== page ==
Living in the "in between"

Fall is a special time for me.  I’ve been taking a little extra time out of my day to sit out on my porch and just soak in all the colors of the leaves as they change a little each day.  Certainly, I’m captivated by the bright and stunning colors, but I think what mesmerizes me the most is knowing that soon each of these vibrantly colored leaves will be gone.  I remember the spring when they first came out as buds and now, they’ll soon die and fall away. It reminds me of how temporary and fleeting life can be.  One moment life is one way.  The next it’s all changed. 

I can’t help but be reminded of how this reflects the chapters of life.  I’m drawn to seasons and chapters.  This is probably because I’m in a chapter of life that I’m desperately hoping will pass, and I’m just waiting for the next.  I think if you live life long enough, you’ll find these particularly difficult and painful seasons in your own life as well.  Sometimes they’re incredibly hard, sometimes it’s a long and dull season.  For me it’s still about the loss of my son.  Time goes on, coming up on two years this Sunday since we lost him.  And this chapter has been a tough one for me and my wife.  The hard thing to remember in these kinds of seasons is that our story isn’t finished.  There are more chapters of life to be written.  Some will be wonderful.  And though I don’t wish for it, I know some may be as painful as the one I’m in now. 

But there are two lessons that stand out to me as I’m here in this chapter of life; two that I’d like to share with anyone interested enough to read this.  First is a message of hope.  A reminder for those of you who find yourself in a particularly hard and barren chapter, that there are more chapters to come.  And if you’re like me, you might have a hard time trusting that there can ever be good chapters again.  Ones filled with joy and redemption.  But I know for me, my temptation is to withhold hope because I don’t want to be disappointed again.  I don’t want to set my hopes up only to have them crushed.  But I know deep down inside that’s no way to live.  To do so would be to live in half-measures, constantly hedging, not trusting, and robbing myself of joy. 

 Which leads me to the second lesson that stands out to me so vividly as I observe the beautiful fall foliage.  There is joy in the moment even when, or perhaps especially when, you know it will end. The fall leaves are more beautiful when you know you’re capturing something that will be gone shortly.  And if you blink too long, if you withhold hope and joy in your heart, you’ll miss it all.  I think of that often when I see my daughters play and giggle.  They are sweet and beautiful in this moment. One, because I know they’ll grow up so fast and I want to hold on to each little memory and detail.  And two, because I know what it is to not have a child to watch grow anymore.  The pain of this chapter in life gives me a moment of pause and opportunity. It almost forces me to also observe the joy and beauty that lives within it as well.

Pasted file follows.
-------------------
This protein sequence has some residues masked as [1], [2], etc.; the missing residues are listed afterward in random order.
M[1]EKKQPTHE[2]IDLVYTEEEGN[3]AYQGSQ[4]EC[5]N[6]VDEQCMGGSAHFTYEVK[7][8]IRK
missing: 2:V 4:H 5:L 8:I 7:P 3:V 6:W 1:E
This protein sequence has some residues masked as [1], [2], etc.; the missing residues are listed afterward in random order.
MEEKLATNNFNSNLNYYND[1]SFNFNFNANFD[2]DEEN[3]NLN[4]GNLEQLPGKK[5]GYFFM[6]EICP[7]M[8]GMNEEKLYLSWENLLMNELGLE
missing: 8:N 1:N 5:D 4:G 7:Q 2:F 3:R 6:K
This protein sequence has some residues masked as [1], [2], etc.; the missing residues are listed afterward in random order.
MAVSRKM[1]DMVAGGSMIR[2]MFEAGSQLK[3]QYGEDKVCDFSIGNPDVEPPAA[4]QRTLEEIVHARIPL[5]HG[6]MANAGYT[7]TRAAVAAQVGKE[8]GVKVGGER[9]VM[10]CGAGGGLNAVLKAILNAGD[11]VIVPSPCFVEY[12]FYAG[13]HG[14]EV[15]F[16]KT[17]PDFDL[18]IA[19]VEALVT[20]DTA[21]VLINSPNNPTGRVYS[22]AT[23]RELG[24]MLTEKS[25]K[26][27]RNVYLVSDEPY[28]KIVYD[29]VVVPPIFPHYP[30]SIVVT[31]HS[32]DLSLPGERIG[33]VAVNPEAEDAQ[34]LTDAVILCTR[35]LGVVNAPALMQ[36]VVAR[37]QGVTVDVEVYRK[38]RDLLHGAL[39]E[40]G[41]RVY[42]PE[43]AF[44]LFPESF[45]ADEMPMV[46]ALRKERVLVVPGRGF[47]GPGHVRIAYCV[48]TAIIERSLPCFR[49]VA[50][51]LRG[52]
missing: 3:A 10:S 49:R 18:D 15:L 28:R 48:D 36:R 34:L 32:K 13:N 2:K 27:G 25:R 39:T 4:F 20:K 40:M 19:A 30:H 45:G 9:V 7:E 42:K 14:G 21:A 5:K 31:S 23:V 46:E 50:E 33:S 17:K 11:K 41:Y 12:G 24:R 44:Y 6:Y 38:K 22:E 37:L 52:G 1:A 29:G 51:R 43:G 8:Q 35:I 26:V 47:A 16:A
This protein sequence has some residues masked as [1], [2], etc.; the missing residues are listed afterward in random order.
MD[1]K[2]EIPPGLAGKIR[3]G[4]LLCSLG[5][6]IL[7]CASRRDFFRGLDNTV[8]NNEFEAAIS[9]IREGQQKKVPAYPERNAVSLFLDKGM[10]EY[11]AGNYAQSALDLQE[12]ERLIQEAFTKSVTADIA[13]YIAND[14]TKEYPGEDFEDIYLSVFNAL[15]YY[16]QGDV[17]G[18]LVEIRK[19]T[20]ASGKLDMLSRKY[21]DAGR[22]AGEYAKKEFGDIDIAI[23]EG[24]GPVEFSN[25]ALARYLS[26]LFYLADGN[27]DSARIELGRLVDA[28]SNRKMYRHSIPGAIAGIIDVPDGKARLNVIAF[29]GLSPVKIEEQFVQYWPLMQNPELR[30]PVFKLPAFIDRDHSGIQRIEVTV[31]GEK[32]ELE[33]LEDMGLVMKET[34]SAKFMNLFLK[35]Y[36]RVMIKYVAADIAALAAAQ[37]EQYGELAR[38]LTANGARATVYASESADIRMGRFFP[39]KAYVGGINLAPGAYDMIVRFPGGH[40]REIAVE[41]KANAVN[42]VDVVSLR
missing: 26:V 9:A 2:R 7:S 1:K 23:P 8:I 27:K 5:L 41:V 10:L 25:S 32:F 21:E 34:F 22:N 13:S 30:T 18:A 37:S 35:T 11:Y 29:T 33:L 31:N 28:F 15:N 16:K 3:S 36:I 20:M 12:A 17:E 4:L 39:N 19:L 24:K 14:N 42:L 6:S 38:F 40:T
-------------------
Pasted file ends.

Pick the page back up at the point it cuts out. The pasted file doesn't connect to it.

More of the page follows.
What season of life are you in right now?  Is it full of blessings and gifts?  Perhaps it’s filled with heartache and suffering.  I wish there was something I could say or do to make that hurt go away.  Something in the words I write that could be the salve for your suffering.  But I don’t think the answer is in making the pain stop.  I think to know that others are in tough seasons too, that you’re not alone in the hard stuff of life is where we find our healing and comfort.  And if there weren’t such seasons, if there were no barren winter, would we know to cherish and behold the beauty of all the other seasons as well?

I’ll end this piece with a reflection on the observance of Christmas as it’s fast approaching.  For centuries the nation of Israel suffered in waiting for the Messiah to come.  Another chapter among many for them in which things looked and felt hopeless.  But one day, a Child was born that brought hope for God’s people.  A new chapter had come, a reason to rejoice.  And yet there would also come a time when this Child would die to save humanity.  We call it Good Friday, the day Christ died upon a cross.  A reason to remember all that was lost.  And for Easter Sunday we celebrate His resurrection, a reason to rejoice and be glad for all that was gained. 

 But I’m also very much interested in that Saturday in between.  I’m drawn to that space in between because it would seem to me a very dark and hopeless day.  A day when it seems like all hope would be lost.  And the waiting would seem excruciating and endless.  It seems God’s story is constantly unfolding, with some chapters filled with victory and others it would seem like defeat.  And through it all, it’s clear His ways are known only to Him.  For some reason that gives me so much comfort.  I don’t have to make sense of things that feel painful and senseless.  As I celebrate this Christmas, I’ll be reminded that to remember the birth of Christ is to observe a moment, a chapter in time that changed everything.  But also, that His story is unfinished. 

Written by Ly Tran, LPC-Supervisor

Photo Credit: autumn mott rodeheaver 15013 on unsplash

Ly Tran